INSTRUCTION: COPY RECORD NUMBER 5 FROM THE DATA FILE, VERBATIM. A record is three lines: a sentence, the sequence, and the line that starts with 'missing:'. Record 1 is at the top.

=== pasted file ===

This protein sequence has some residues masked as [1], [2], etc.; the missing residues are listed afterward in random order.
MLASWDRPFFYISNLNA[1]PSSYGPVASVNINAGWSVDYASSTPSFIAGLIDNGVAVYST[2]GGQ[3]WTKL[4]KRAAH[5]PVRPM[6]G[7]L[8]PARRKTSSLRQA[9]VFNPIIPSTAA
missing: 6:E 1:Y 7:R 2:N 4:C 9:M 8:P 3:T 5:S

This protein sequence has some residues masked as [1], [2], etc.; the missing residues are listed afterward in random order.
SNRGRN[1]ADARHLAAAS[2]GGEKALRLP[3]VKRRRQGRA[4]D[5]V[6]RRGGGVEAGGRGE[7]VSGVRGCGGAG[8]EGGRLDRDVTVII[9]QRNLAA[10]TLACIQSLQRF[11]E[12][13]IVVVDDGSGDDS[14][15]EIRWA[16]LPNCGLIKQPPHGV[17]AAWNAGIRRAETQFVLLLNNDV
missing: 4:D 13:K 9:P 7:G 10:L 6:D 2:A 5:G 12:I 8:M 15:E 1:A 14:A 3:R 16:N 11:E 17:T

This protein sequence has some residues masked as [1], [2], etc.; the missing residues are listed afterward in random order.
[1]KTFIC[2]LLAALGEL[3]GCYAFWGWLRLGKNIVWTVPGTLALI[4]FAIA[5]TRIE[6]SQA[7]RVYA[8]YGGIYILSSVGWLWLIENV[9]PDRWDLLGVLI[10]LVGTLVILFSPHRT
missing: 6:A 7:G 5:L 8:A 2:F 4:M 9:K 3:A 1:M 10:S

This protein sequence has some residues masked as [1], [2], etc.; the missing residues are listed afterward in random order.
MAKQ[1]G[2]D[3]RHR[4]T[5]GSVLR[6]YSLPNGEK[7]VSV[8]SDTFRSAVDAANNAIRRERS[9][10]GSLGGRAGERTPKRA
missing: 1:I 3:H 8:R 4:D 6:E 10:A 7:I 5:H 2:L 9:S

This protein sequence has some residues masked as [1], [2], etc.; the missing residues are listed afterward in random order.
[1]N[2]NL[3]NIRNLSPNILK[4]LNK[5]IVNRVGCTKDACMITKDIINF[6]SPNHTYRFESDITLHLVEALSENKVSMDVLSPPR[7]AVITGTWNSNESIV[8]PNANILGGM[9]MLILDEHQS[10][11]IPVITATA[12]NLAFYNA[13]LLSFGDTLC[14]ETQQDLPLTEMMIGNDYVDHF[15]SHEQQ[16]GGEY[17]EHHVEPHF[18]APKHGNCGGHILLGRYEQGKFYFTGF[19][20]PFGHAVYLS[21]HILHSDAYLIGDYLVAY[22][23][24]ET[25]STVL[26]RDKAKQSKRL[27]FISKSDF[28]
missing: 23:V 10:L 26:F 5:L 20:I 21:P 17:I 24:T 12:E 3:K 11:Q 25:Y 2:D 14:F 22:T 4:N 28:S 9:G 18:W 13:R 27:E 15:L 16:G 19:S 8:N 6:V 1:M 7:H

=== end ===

This protein sequence has some residues masked as [1], [2], etc.; the missing residues are listed afterward in random order.
[1]N[2]NL[3]NIRNLSPNILK[4]LNK[5]IVNRVGCTKDACMITKDIINF[6]SPNHTYRFESDITLHLVEALSENKVSMDVLSPPR[7]AVITGTWNSNESIV[8]PNANILGGM[9]MLILDEHQS[10][11]IPVITATA[12]NLAFYNA[13]LLSFGDTLC[14]ETQQDLPLTEMMIGNDYVDHF[15]SHEQQ[16]GGEY[17]EHHVEPHF[18]APKHGNCGGHILLGRYEQGKFYFTGF[19][20]PFGHAVYLS[21]HILHSDAYLIGDYLVAY[22][23][24]ET[25]STVL[26]RDKAKQSKRL[27]FISKSDF[28]
missing: 23:V 10:L 26:F 5:L 20:I 21:P 17:I 24:T 12:E 3:K 11:Q 25:Y 2:D 14:F 22:T 4:N 28:S 9:G 18:W 13:R 27:E 15:L 16:G 19:S 8:N 6:V 1:M 7:H